In this sub-project, we will focus on the role of mitochondria in the maintenance of adipose tissue homeostasis. We aim to understand the molecular mechanisms underlying the involvement of the mitochondrial uncoupling protein (UCP2) in the metabolic flexibility of macrophages associated with adipose tissue (ATMs). We will investigate a novel concept of metabolism-dependent UCP2 expression in murine and human macrophages (T. Weichhart, G. Schabbauer), using specific antibodies designed in our laboratories. To explore the metabolic crosstalk of macrophages with adipose tissue, we will compare signals derived from lean, obese, fasting, and cachectic AT states (M. Schweiger) with respect to their ability to induce UCP2 expression in ATMs simultaneously to the metabolic changes. The latter will be investigated using omics approaches, enzyme histochemistry in situ (A. Haschemi), and extracellular flux analysis (Seahorse®). We will evaluate whether macrophages regulate the inflammatory process by UCP2-mediated modulation of glutamine and/or FA metabolism using genetic mouse models (T. Weichhart, G. Schabbauer, M. Schweiger), adipose tissue -organoids (M. Schweiger), and human tissues (G. Egger). We will also explore the function of UCP2 in wild-type and gene-modified macrophages in vivo in adipose tissue organoids using two-photon microscopy and Spot-tagged UCP2. We want to shed light in the understanding of the mechanistic aspects of UCP2 function in macrophages, which may constitute a novel immunometabolic target in human disease.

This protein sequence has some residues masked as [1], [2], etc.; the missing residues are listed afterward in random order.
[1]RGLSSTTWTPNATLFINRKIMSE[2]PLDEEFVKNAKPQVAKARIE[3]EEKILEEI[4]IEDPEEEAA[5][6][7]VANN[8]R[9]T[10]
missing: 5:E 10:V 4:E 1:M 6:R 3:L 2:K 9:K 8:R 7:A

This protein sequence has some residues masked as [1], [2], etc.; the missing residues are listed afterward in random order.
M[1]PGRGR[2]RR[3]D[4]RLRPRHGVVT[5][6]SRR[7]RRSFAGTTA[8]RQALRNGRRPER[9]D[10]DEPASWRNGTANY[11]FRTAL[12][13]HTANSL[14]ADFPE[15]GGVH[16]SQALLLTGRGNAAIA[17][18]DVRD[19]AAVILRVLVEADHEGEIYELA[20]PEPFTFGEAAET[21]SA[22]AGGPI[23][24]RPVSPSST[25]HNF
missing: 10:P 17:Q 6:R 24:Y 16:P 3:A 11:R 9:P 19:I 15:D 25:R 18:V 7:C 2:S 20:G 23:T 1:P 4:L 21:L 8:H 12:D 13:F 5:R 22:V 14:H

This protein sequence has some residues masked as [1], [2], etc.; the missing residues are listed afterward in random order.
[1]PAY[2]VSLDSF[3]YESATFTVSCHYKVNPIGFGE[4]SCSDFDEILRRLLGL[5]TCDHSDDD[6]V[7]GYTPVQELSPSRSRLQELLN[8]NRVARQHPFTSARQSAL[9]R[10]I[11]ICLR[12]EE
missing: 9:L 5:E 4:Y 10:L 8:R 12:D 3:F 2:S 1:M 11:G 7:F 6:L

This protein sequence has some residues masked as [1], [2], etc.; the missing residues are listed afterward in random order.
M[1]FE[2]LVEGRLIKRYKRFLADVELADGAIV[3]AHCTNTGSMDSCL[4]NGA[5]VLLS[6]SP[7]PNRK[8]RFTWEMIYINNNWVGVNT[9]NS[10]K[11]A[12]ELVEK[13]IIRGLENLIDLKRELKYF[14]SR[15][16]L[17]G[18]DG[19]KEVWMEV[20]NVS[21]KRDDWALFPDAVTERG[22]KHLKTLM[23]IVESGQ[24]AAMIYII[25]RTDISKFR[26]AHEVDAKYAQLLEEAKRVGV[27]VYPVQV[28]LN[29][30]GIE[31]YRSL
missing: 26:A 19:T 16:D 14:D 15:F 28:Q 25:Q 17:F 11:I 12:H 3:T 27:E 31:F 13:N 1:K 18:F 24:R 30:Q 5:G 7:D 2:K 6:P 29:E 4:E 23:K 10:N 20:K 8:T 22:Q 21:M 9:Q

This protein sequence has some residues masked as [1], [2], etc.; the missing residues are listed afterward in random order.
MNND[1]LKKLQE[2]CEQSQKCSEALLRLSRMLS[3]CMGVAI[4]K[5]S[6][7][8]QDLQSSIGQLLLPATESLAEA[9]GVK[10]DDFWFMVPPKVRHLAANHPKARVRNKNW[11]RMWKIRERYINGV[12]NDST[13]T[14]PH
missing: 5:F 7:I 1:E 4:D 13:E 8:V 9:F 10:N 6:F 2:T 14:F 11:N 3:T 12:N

University of Veterinary Medicine Vienna
Institute of Physiology, Pathophysiology and Biophysics